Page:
As soon as we got off the train at Chinatown, we felt the heat of the mid-afternoon sun so it was straight to the first pub we seen. A few pints later, we walked through the markets with their amazing smells and the streets with fantastic architecture. A highlight of the afternoon was a visit to the Buddha Tooth Relic Temple, and whilst it isn’t an old building, it had character and over 5 levels to explore. And as soon as we entered, there was a full hall of people doing Buddhist chanting which we watched for a bit. 

We then went a walk to see the quays, starting at Clarke Quay where we grabbed a quick beer, then walked along through Boat Quay. These are both historic areas that have been rejuvenated with shops, bars, clubs etc and all seem to be in competition with each other resulting in happy hours right along the waterfront. After that it was a stroll along towards Level 33, which is rooftop bar with seemingly the best views of the bay. It is also a craft brewery, who claim to be the world’s highest urban brewery. So up we went, managed to get a seat and ordered a couple of drinks. It isn’t the cheapest pint we have had, but the views over the bay, the gardens and surrounding area made up for that. It was daylight when we got up there, sadly too cloudy to see a decent sunset, but it was spectacular watching dusk fall and all the surrounding lights come on around the bay and in the gardens. We planned to go to the gardens to watch the free ‘Garden Rhapsody’ show they put on twice, but we ended up getting another drink, then heading over later to the 2nd show of the evening.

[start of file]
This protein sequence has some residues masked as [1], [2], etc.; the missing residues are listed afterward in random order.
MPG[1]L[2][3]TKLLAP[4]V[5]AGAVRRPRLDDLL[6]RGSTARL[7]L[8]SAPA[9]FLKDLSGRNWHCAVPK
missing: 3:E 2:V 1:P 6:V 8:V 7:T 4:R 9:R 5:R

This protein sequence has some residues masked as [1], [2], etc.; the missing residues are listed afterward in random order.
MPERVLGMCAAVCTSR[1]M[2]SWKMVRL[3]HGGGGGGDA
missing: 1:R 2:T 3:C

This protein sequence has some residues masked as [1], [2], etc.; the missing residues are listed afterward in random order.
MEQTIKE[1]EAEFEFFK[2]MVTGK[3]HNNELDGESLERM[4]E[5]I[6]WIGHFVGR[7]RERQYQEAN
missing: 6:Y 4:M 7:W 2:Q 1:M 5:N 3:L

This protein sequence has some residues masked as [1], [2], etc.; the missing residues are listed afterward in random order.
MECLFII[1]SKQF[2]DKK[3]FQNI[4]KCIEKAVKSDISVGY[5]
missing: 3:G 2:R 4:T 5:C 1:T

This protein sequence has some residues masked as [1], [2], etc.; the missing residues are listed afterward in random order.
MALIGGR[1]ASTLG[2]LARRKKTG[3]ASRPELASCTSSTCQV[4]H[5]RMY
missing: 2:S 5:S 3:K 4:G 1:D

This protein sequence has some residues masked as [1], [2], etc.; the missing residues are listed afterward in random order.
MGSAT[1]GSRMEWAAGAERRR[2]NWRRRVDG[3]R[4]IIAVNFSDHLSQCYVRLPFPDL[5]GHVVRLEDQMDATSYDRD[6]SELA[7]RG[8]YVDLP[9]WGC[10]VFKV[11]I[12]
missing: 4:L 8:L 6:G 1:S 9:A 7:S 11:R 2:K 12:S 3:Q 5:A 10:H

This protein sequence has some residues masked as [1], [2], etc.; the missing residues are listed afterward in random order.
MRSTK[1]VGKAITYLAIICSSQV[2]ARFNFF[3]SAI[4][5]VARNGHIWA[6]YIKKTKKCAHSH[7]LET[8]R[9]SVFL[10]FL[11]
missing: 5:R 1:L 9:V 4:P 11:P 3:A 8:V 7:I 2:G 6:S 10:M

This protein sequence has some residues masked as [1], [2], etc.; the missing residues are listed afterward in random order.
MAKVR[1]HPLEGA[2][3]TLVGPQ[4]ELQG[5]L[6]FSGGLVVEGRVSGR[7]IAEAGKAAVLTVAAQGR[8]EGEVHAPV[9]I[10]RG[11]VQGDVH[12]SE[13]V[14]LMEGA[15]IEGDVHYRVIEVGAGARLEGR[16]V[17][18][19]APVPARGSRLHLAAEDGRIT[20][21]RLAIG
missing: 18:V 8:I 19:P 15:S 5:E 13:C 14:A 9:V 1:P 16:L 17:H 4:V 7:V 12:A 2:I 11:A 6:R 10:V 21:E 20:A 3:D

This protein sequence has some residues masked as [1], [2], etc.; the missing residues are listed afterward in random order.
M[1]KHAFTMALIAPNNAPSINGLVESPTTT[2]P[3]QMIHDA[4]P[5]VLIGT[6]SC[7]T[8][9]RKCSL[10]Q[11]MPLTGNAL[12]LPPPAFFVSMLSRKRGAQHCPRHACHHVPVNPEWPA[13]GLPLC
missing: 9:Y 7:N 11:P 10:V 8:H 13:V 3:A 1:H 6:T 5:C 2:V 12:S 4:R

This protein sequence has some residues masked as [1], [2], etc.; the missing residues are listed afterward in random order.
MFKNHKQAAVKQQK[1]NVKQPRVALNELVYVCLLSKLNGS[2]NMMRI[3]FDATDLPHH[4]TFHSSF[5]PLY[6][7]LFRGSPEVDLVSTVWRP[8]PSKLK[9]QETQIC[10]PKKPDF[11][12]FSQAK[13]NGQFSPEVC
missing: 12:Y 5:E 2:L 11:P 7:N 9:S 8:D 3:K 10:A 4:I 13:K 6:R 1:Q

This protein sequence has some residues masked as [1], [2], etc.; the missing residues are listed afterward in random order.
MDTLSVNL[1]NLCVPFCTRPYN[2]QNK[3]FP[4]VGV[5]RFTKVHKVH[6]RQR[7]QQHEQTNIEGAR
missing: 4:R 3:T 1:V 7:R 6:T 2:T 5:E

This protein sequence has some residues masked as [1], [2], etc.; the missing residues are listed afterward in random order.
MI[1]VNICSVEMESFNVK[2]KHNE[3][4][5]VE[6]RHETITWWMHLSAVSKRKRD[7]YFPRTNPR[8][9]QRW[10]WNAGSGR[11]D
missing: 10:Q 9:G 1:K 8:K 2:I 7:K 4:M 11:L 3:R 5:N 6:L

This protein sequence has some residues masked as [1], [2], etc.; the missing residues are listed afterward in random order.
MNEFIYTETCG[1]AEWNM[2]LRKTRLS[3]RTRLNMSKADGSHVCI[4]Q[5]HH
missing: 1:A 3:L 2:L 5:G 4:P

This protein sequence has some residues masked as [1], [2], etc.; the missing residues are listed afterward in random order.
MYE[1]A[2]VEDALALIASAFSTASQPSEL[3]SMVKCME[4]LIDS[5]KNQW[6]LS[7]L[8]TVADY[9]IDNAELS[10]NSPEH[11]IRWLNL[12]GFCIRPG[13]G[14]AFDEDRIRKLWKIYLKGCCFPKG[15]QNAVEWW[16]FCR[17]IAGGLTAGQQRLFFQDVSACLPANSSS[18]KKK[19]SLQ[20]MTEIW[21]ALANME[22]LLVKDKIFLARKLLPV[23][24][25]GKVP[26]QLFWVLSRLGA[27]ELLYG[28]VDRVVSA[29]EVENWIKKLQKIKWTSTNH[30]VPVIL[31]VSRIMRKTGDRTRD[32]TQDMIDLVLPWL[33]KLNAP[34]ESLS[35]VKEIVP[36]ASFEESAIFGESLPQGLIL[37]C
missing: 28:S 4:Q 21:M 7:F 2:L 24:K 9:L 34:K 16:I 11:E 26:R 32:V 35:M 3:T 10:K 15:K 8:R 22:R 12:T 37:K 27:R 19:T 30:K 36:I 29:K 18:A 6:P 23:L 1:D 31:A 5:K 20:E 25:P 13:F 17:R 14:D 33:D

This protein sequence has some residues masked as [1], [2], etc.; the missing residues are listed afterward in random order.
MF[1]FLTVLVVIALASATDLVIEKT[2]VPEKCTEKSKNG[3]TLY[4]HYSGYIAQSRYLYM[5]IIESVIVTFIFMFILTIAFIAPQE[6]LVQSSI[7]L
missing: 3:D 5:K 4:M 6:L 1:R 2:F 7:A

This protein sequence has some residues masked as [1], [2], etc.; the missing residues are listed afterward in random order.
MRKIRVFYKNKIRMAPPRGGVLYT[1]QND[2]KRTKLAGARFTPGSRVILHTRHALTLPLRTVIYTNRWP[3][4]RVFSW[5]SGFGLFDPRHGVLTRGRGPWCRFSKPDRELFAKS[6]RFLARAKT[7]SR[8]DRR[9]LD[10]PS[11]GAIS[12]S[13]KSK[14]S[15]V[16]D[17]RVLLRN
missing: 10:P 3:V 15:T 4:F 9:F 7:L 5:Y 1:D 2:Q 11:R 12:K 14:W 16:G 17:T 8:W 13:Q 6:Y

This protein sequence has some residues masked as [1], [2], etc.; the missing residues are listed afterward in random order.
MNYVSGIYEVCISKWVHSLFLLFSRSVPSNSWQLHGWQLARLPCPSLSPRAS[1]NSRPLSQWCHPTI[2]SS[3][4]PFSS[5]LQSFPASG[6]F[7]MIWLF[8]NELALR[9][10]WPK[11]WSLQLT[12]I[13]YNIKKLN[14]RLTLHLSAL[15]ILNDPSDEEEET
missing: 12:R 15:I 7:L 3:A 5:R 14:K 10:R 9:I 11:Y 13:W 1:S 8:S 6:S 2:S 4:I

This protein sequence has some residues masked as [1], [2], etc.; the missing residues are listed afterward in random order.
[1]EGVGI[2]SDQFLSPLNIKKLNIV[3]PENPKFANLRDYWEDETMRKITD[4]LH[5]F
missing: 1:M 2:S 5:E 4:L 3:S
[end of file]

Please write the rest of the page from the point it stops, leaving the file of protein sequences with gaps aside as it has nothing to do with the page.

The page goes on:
This involved a walk down to the bay, through the huge multi-level mall which even had a river with boats running through it, then through the Marina Bay Sands hotel (one of the world’s top hotels) and then into the gardens at the other side. We made our way into the Supertree Grove just in time to find a spot, lie on the ground looking up at the trees. It soon burst into audio/visual spectacular for around 15 minutes the trees sparkled and the surround area lit up to the music. We were both very impressed, and after watching it all, we headed back to the hotel, stopping at a street food market for some dinner, realising we had been out and on the go for over 12 hours.

The next morning, we got the MRT to Fort Canning, which is a historical park in the middle of the city, so we spent a while walking round there looking, then took a walk down past Raffles Hotel. The thing to do in the city is to visit Raffles, get a Singapore Sling in the Long Bar and throw monkey nut shells on the floor. Sadly, we couldn’t do any of that as the whole hotel is closed for refurbishment for the next few months, so we just had to walk around it instead. We could have gone into the ‘pop-up’ Long bar they have built next to it, but decided against paying about £18 for a cocktail when it isn’t even the real deal!